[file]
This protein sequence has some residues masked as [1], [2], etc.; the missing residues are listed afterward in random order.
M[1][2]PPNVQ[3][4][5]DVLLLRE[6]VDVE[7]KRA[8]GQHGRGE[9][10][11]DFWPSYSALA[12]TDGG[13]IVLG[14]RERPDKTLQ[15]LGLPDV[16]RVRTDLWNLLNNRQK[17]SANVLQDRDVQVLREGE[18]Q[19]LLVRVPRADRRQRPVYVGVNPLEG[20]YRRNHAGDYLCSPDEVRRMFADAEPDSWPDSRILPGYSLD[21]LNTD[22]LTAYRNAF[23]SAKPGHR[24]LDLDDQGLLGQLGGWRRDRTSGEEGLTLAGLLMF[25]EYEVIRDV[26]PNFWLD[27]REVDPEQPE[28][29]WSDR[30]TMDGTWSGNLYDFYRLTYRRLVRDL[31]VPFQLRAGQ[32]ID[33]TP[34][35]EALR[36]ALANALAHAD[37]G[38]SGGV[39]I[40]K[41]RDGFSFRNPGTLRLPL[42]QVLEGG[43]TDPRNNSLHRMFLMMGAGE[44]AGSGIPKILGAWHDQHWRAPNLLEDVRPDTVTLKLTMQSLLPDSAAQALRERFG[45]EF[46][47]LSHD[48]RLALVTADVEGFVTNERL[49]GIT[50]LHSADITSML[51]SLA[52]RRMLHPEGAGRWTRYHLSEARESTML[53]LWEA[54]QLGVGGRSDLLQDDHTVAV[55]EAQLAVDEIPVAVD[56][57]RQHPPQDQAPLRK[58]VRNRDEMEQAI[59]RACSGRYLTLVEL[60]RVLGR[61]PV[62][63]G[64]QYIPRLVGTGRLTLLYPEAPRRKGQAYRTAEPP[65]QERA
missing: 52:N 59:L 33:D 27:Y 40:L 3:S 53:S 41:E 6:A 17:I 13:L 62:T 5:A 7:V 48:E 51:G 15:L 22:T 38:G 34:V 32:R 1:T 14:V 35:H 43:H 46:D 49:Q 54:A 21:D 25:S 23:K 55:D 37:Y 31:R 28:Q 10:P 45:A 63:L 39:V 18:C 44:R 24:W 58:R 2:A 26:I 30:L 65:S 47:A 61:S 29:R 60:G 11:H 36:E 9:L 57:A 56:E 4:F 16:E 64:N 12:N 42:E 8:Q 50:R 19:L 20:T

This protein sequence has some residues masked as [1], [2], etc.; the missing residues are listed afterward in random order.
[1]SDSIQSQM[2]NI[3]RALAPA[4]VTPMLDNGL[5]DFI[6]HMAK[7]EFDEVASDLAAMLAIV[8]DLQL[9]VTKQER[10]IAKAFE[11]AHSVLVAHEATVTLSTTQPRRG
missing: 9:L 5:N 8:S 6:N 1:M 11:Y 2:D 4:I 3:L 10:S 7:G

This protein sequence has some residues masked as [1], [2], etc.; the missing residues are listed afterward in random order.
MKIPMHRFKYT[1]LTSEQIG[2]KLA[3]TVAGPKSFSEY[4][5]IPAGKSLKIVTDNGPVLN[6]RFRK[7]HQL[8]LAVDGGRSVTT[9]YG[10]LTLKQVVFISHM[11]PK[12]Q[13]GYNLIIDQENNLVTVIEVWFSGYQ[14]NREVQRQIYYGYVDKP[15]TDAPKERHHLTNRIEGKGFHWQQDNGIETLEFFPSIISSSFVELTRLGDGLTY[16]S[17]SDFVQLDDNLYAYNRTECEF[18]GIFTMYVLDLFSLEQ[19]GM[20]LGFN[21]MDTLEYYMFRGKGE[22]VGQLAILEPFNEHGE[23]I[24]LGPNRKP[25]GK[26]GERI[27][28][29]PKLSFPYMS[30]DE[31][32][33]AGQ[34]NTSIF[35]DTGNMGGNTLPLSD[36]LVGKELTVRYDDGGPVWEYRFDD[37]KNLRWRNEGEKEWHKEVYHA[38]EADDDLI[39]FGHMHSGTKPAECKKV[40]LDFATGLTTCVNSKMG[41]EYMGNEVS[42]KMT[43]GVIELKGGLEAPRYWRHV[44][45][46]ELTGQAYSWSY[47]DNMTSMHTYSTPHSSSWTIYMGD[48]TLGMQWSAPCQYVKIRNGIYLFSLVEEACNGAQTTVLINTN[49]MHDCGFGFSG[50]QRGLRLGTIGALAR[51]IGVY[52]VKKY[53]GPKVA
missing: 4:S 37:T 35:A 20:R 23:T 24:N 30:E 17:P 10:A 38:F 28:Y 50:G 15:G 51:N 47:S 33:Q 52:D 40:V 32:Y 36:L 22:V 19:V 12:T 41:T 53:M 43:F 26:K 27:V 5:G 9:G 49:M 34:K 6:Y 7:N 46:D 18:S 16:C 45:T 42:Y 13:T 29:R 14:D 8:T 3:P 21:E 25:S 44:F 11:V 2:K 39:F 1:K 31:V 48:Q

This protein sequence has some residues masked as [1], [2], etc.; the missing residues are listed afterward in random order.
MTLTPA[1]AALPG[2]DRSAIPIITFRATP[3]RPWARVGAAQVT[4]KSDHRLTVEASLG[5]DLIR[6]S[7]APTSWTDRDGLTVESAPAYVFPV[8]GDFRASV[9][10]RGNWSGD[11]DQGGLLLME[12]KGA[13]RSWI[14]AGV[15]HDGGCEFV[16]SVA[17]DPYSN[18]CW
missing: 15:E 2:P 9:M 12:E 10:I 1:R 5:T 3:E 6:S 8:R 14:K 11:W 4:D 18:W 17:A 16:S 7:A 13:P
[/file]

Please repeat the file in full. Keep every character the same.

This protein sequence has some residues masked as [1], [2], etc.; the missing residues are listed afterward in random order.
M[1][2]PPNVQ[3][4][5]DVLLLRE[6]VDVE[7]KRA[8]GQHGRGE[9][10][11]DFWPSYSALA[12]TDGG[13]IVLG[14]RERPDKTLQ[15]LGLPDV[16]RVRTDLWNLLNNRQK[17]SANVLQDRDVQVLREGE[18]Q[19]LLVRVPRADRRQRPVYVGVNPLEG[20]YRRNHAGDYLCSPDEVRRMFADAEPDSWPDSRILPGYSLD[21]LNTD[22]LTAYRNAF[23]SAKPGHR[24]LDLDDQGLLGQLGGWRRDRTSGEEGLTLAGLLMF[25]EYEVIRDV[26]PNFWLD[27]REVDPEQPE[28][29]WSDR[30]TMDGTWSGNLYDFYRLTYRRLVRDL[31]VPFQLRAGQ[32]ID[33]TP[34][35]EALR[36]ALANALAHAD[37]G[38]SGGV[39]I[40]K[41]RDGFSFRNPGTLRLPL[42]QVLEGG[43]TDPRNNSLHRMFLMMGAGE[44]AGSGIPKILGAWHDQHWRAPNLLEDVRPDTVTLKLTMQSLLPDSAAQALRERFG[45]EF[46][47]LSHD[48]RLALVTADVEGFVTNERL[49]GIT[50]LHSADITSML[51]SLA[52]RRMLHPEGAGRWTRYHLSEARESTML[53]LWEA[54]QLGVGGRSDLLQDDHTVAV[55]EAQLAVDEIPVAVD[56][57]RQHPPQDQAPLRK[58]VRNRDEMEQAI[59]RACSGRYLTLVEL[60]RVLGR[61]PV[62][63]G[64]QYIPRLVGTGRLTLLYPEAPRRKGQAYRTAEPP[65]QERA
missing: 52:N 59:L 33:D 27:Y 40:L 3:S 53:S 41:E 6:A 17:I 13:L 62:T 5:A 7:V 48:E 51:G 15:L 22:T 38:G 34:V 32:R 1:T 14:V 35:H 43:H 46:D 49:Q 54:A 21:D 25:S 23:K 55:D 37:Y 31:R 28:Q 10:P 45:A 63:L 39:V 18:C 44:R 24:W 58:R 2:A 26:I 30:L 65:S 47:A 61:S 29:R 60:G 11:H 36:E 9:L 57:A 56:E 4:F 16:E 64:N 12:N 42:E 8:Q 50:R 19:L 20:T

This protein sequence has some residues masked as [1], [2], etc.; the missing residues are listed afterward in random order.
[1]SDSIQSQM[2]NI[3]RALAPA[4]VTPMLDNGL[5]DFI[6]HMAK[7]EFDEVASDLAAMLAIV[8]DLQL[9]VTKQER[10]IAKAFE[11]AHSVLVAHEATVTLSTTQPRRG
missing: 9:L 5:N 8:S 6:N 1:M 11:Y 2:D 4:I 3:L 10:S 7:G

This protein sequence has some residues masked as [1], [2], etc.; the missing residues are listed afterward in random order.
MKIPMHRFKYT[1]LTSEQIG[2]KLA[3]TVAGPKSFSEY[4][5]IPAGKSLKIVTDNGPVLN[6]RFRK[7]HQL[8]LAVDGGRSVTT[9]YG[10]LTLKQVVFISHM[11]PK[12]Q[13]GYNLIIDQENNLVTVIEVWFSGYQ[14]NREVQRQIYYGYVDKP[15]TDAPKERHHLTNRIEGKGFHWQQDNGIETLEFFPSIISSSFVELTRLGDGLTY[16]S[17]SDFVQLDDNLYAYNRTECEF[18]GIFTMYVLDLFSLEQ[19]GM[20]LGFN[21]MDTLEYYMFRGKGE[22]VGQLAILEPFNEHGE[23]I[24]LGPNRKP[25]GK[26]GERI[27][28][29]PKLSFPYMS[30]DE[31][32][33]AGQ[34]NTSIF[35]DTGNMGGNTLPLSD[36]LVGKELTVRYDDGGPVWEYRFDD[37]KNLRWRNEGEKEWHKEVYHA[38]EADDDLI[39]FGHMHSGTKPAECKKV[40]LDFATGLTTCVNSKMG[41]EYMGNEVS[42]KMT[43]GVIELKGGLEAPRYWRHV[44][45][46]ELTGQAYSWSY[47]DNMTSMHTYSTPHSSSWTIYMGD[48]TLGMQWSAPCQYVKIRNGIYLFSLVEEACNGAQTTVLINTN[49]MHDCGFGFSG[50]QRGLRLGTIGALAR[51]IGVY[52]VKKY[53]GPKVA
missing: 4:S 37:T 35:A 20:R 23:T 24:N 30:E 17:P 10:A 38:F 28:Y 50:G 15:G 51:N 47:S 33:Q 52:D 40:V 32:Y 36:L 22:V 19:V 12:T 41:T 53:M 43:F 26:K 27:V 5:G 9:G 49:M 34:K 6:Y 7:N 46:D 18:S 16:C 45:T 42:Y 13:T 29:R 14:D 8:T 3:P 21:E 25:S 44:F 11:V 2:K 39:F 1:K 31:V 48:Q

This protein sequence has some residues masked as [1], [2], etc.; the missing residues are listed afterward in random order.
MTLTPA[1]AALPG[2]DRSAIPIITFRATP[3]RPWARVGAAQVT[4]KSDHRLTVEASLG[5]DLIR[6]S[7]APTSWTDRDGLTVESAPAYVFPV[8]GDFRASV[9][10]RGNWSGD[11]DQGGLLLME[12]KGA[13]RSWI[14]AGV[15]HDGGCEFV[16]SVA[17]DPYSN[18]CW
missing: 15:E 2:P 9:M 12:E 10:I 1:R 5:T 3:E 6:S 8:R 14:K 11:W 4:D 18:W 17:A 16:S 7:A 13:P